Managing your autumn grazing now will save your wallet in 2017 and help dairy farmer maximise milk production into the new year.
Germinal Ireland’s Technical Manager Dr Mary McEvoy said: “Pastures destined for the first grazing of the spring should be the first ones put to bed this autumn,” he said. “These should be grazed down to around 4cm, which is equivalent to a cover of 1,500kgDM/ha.
Warm weather has boosted grass growth this autumn and despite wet conditions its important to make sure that the final grazing is tight. All grass should be grazed down to 4cm. If given sufficient time grass growth shuld reach an optimim turnout of around 2,800kgDM/ha by mid-February.
McEvoy adds that; “The same rationale applies to fields grazed later into the autumn, with these coming into the spring rotation later. All should be grazed down to 4cm, with the exception of the final fields to be grazed (in November/ December), which should be left with 7-10cm growth (around 2,000kgDM/ha) to ensure sufficient cover for turnout.”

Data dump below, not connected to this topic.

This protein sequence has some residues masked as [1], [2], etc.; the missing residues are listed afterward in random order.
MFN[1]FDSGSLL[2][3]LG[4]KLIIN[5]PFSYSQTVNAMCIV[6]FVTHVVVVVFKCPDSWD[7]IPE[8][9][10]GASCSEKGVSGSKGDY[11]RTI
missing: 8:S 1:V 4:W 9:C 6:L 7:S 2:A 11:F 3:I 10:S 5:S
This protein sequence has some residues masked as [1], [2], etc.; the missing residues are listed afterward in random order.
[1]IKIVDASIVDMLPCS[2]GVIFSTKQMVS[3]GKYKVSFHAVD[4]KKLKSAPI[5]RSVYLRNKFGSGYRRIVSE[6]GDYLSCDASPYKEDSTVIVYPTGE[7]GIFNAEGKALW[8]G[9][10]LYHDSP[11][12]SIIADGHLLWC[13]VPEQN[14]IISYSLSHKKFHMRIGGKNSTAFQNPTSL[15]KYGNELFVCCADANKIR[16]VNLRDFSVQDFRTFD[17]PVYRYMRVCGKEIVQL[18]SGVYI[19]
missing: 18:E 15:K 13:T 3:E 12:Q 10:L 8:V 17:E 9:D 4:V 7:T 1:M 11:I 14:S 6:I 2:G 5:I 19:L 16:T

As always weather in Ireland is unpredicitable and ground conditions and growth can vary, farmers must be flexibile in order for the desired outcomes to be achieved.
“If the weather closes in sooner than ideal, then it may be necessary to shorten the grazing days – buffer feeding with silage – and using tactics like back-fencing to -minimise sward damage. Alternatively, if the available grazing is incompatible with the feeding requirements of the milking cows, use youngstock or sheep (if available) to achieve the optimum covers before shutting up.
Early turnout can benefit all dairy farmers but the key is forward planning and and disclipine.